The code we have previously seen is the bare minimum level to get background playback. However, the System Media Transport Control flyout won't offer any kind of interaction. Pressing any of the buttons won't make any effect and the control won't display any info about the current media.

If you want to provide interaction, you need to subscribe to the buttonpressed event, which returns inside the function's arguments a Button property with the information about selected button. We do this by using the addEventListener() method exposed by the SystemMediaTransportControl object, passing buttonpressed as name of the event we want to subscribe to.

function systemMediaControlsButtonPressed(args) {
    if (args.button == Windows.Media.SystemMediaTransportControlsButton.play) {
        console.log("Play");
    }
}


function doSomething() {
    if (typeof Windows !== 'undefined') {
        var systemMediaControls = Windows.Media.SystemMediaTransportControls.getForCurrentView();
        systemMediaControls.addEventListener("buttonpressed", systemMediaControlsButtonPressed, true);
        systemMediaControls.isPlayEnabled = true;
        systemMediaControls.isPauseEnabled = true;
        systemMediaControls.isStopEnabled = true;

        systemMediaControls.playbackStatus = Windows.Media.MediaPlaybackStatus.closed;
    }
}

The Button property leverages the SystemMediaTransportControlsButton enumerator (which is documented here). In the previous sample, I'm handling only the Play value, but there are many more like Pause, Next, Previous, etc.

If, instead, you want to update the flyout with information about the media which is being played you can use the DisplayUpdater object.

function doSomething() {
    if (typeof Windows !== 'undefined') {
        var systemMediaControls = Windows.Media.SystemMediaTransportControls.getForCurrentView();
        
        systemMediaControls.isPlayEnabled = true;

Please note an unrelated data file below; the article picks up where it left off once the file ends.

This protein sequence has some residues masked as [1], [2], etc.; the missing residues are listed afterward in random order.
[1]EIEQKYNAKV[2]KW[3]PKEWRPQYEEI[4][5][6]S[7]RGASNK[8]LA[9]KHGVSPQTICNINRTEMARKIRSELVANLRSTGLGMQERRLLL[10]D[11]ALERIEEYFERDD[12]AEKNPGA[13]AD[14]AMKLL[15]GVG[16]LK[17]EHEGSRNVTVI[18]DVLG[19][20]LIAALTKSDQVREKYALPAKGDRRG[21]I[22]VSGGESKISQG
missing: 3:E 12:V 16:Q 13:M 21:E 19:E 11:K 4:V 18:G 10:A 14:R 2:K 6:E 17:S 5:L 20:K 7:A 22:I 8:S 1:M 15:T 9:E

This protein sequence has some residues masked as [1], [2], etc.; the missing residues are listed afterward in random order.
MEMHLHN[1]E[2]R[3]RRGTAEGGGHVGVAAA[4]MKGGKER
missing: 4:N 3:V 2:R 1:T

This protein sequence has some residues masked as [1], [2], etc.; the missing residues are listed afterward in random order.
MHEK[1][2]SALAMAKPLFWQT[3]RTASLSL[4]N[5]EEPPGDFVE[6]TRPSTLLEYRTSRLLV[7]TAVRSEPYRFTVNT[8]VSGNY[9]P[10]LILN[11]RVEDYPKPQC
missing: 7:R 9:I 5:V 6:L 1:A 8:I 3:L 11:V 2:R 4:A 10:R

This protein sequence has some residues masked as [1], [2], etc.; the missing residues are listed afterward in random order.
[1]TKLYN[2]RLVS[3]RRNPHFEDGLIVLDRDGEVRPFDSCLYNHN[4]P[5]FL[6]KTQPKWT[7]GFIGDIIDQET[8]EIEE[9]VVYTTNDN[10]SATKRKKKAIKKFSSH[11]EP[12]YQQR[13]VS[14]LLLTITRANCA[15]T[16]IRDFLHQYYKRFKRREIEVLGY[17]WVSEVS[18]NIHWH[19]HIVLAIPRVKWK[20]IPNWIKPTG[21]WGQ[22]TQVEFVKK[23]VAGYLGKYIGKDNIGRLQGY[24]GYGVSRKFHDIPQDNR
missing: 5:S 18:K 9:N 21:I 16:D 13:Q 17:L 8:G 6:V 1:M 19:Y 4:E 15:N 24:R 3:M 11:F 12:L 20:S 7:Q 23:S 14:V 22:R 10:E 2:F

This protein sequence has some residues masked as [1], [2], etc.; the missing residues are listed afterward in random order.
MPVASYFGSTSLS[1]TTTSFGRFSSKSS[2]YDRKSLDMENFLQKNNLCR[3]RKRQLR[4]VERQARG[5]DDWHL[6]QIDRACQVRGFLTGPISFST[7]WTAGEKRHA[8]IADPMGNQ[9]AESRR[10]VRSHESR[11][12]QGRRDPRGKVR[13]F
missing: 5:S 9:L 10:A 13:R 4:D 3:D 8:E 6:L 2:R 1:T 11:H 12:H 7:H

systemMediaControls.isPauseEnabled = true;
        systemMediaControls.isStopEnabled = true;

        var updater = systemMediaControls.displayUpdater;
        updater.type = Windows.Media.MediaPlaybackType.video;
        updater.videoProperties.artist = "Channel 9";
        updater.videoProperties.title = "MSIX: Inside and Out";
        updater.thumbnail = Windows.Storage.Streams.RandomAccessStreamReference.createFromUri(new Windows.Foundation.Uri("https://vignette.wikia.nocookie.net/logopedia/images/a/ac/0383.channel-9-logo.png/revision/latest?cb=20131126132212&format=original"));
        updater.update();
    }
}

The object is exposed by the displayUpdater property of the SystemMediaTransportControls object.
Once you have a reference to it, you need to specify if the media being played is audio or video, by setting the type property. If you don't set it, you will get an error when you try to set the other properties.

Then you can customize the information being displayed, by using the objects musicProperties (in case the type is audio) or videopProperties (in case the type is video).

Each object exposes a set of properties to describe the media. In the previous sample, we set artist, title and thumbnail.
This is the output of the code:

Wrapping up

In this blog post we have seen how to enable background media playback in a PWA running on Windows. We can opt-in for the a basic integration, which will simply allow our PWA to continue reproducing the media even if it's minimized; or we can provide a more advanced integration, so that the user can interact with the media playback directly from Windows, without having to open the PWA.

A special thanks to Jeff Burtoft from the PAX team who gave me the hint on how to implement this scenario.

Happy coding!